I was so happy skiing down this peak it's really hard to convey in words. Being my third ski in a row, and being likely the steepest yet this season, I was feeling really good about my comeback.
I hiked back up to the ridge, and found the fastest way back down to the easy drainage. I thought briefly about climbing up about 20 minutes higher to get a bit more skiing in, but I knew the snow lower down was likely being cooked in the heat, so I started down from my lower position. As I was skiing this section, my body told me I had done enough. Going up higher would not have been a good idea. Thankfully the snow stayed really firm in the trees, so I got lucky again.
I found the usual summer stream crossing, and skied for awhile longer. Passed one guy who said "You're the only smart one out here. When there's snow, you ski!" Hahaha! One of the few hikers that I've met, that gets it!
Hikers - 1, Skier - 1
I skied down until the turn by the mine (where you can see and hear it), and decided it was close enough. There were a few dry patches and a couple uphills, and I was tired. The snow was also really dirty at this point too, so no need to trash my skis.
Talk about easy access all around! With it being such a fun descent, this one will be repeated!
Confidence level: 80%
June 1: Mt Eva
elevation gain: 2,508'
trailhead: Fall River Reservoir Road
confidence boost: +10%
Once again I tried to get a friend to come ski with me, but our schedules didn't match up again. Her car would not have made it up the road, so logistics would have gotten complicated.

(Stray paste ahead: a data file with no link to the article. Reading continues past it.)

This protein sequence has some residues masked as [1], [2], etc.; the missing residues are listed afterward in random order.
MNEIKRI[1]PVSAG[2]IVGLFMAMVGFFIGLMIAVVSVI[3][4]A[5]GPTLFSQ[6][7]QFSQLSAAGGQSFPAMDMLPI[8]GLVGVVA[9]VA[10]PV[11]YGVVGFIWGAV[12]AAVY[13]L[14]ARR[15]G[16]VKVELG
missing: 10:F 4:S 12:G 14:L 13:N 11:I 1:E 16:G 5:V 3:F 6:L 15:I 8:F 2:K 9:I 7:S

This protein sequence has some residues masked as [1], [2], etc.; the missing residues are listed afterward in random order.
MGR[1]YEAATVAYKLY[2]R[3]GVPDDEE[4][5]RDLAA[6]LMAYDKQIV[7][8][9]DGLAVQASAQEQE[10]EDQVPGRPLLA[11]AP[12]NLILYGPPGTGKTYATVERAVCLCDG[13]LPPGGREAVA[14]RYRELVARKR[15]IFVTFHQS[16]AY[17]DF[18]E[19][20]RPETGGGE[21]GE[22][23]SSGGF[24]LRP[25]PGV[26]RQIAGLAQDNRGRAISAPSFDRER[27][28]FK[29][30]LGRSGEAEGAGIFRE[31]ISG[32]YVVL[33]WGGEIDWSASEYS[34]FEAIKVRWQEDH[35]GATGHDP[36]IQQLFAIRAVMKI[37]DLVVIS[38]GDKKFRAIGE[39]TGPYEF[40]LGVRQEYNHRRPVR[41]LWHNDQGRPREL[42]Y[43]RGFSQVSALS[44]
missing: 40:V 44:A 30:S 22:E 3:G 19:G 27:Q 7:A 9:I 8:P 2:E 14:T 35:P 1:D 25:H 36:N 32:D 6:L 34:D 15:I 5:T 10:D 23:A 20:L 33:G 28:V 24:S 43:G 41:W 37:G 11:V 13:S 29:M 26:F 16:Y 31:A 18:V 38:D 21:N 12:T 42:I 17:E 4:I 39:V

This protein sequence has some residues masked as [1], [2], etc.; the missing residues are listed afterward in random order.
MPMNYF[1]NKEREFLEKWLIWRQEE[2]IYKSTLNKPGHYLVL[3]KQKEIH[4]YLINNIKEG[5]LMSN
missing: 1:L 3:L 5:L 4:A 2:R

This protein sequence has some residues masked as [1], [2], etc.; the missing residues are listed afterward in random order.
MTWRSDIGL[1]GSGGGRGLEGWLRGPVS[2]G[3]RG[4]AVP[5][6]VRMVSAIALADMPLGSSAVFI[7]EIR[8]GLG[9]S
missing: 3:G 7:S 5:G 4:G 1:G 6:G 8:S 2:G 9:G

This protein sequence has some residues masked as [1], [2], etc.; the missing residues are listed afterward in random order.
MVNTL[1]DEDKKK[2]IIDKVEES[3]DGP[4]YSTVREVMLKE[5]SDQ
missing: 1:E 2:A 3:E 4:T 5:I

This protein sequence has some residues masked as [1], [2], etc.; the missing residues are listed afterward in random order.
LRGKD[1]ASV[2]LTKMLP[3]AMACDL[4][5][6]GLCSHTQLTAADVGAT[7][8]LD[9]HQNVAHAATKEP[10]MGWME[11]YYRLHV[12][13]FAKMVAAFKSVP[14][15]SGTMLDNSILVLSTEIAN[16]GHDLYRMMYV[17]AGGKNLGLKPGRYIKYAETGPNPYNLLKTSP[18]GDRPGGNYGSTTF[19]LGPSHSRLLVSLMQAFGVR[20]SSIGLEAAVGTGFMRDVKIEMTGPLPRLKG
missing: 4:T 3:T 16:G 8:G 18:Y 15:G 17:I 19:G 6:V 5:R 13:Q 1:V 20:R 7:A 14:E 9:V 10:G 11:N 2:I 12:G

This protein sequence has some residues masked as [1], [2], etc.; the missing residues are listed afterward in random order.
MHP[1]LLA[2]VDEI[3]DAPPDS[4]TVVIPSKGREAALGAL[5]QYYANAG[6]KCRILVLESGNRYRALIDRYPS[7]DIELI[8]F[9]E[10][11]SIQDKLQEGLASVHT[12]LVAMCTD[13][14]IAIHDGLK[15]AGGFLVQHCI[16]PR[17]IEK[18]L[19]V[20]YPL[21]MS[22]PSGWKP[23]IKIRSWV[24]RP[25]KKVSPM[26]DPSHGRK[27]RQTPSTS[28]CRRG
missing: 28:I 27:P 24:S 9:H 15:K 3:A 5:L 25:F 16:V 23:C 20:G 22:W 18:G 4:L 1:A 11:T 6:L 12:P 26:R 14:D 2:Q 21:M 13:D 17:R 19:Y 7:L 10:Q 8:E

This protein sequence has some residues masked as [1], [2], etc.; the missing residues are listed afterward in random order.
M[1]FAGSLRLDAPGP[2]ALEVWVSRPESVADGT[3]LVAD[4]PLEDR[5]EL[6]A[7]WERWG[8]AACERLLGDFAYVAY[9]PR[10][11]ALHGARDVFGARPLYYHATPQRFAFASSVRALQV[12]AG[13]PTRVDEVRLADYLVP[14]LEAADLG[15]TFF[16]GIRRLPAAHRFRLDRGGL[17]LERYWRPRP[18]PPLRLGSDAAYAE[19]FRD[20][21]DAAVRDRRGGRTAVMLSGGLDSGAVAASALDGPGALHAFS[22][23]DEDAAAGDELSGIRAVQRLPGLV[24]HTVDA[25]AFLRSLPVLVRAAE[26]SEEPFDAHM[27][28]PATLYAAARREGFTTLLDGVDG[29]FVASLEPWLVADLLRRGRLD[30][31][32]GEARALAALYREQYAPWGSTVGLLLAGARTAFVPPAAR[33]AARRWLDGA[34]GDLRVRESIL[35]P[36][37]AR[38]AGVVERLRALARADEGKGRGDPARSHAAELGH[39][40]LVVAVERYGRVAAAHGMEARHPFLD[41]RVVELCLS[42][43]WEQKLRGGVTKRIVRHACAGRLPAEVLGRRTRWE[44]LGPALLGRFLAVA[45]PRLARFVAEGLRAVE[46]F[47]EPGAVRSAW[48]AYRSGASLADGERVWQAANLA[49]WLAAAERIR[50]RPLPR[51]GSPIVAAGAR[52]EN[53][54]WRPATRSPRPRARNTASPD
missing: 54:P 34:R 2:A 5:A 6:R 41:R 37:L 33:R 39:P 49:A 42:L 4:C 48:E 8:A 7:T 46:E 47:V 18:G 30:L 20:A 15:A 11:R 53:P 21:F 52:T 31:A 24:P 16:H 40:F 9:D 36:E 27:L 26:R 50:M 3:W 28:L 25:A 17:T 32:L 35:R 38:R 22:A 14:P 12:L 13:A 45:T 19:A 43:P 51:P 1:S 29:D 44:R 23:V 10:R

I was able to drive almost all the way to the reservoir, but there was one massive snow bank that would block everyone. So I camped surrounded by snow patches in a nice flat spot just off the road. With the snow being so well transitioned, I knew I didn't need to get up too early, so I started around civil twilight and made my way up to the reservoir. Past there, on went the ski boots. I really didn't need to walk in hiking boots and then transition after a quarter mile, but I hate walking in ski boots. Especially now with the cranky ankle. Sometimes it likes to crack with every step/skin. A little disconcerting...
The snow in the trees was either nice and firm or getting really soft where the sun started hitting it. I should have cut higher or more to the right on the way up, as my descent was much easier than the ascent. I got up past the 3 reservoirs to the first lake, and could see that snow was pretty patchy already. Willow bashing happened in earnest as I got near the end of the basin. The ascent to the ridge itself went easily, especially after those nasty willows.